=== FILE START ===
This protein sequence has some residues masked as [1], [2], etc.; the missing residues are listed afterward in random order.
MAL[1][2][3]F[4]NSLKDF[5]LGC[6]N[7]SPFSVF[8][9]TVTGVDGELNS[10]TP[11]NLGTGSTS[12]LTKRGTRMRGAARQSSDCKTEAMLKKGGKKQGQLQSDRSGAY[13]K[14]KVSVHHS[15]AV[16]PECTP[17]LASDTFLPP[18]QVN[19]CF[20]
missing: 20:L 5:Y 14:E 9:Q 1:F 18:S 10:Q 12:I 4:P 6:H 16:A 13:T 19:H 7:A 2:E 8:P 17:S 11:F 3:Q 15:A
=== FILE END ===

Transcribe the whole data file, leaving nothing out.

This protein sequence has some residues masked as [1], [2], etc.; the missing residues are listed afterward in random order.
MAL[1][2][3]F[4]NSLKDF[5]LGC[6]N[7]SPFSVF[8][9]TVTGVDGELNS[10]TP[11]NLGTGSTS[12]LTKRGTRMRGAARQSSDCKTEAMLKKGGKKQGQLQSDRSGAY[13]K[14]KVSVHHS[15]AV[16]PECTP[17]LASDTFLPP[18]QVN[19]CF[20]
missing: 20:L 5:Y 14:E 9:Q 1:F 18:S 10:Q 12:I 4:P 6:H 16:A 13:T 19:H 7:A 2:E 8:P 17:S 11:F 3:Q 15:A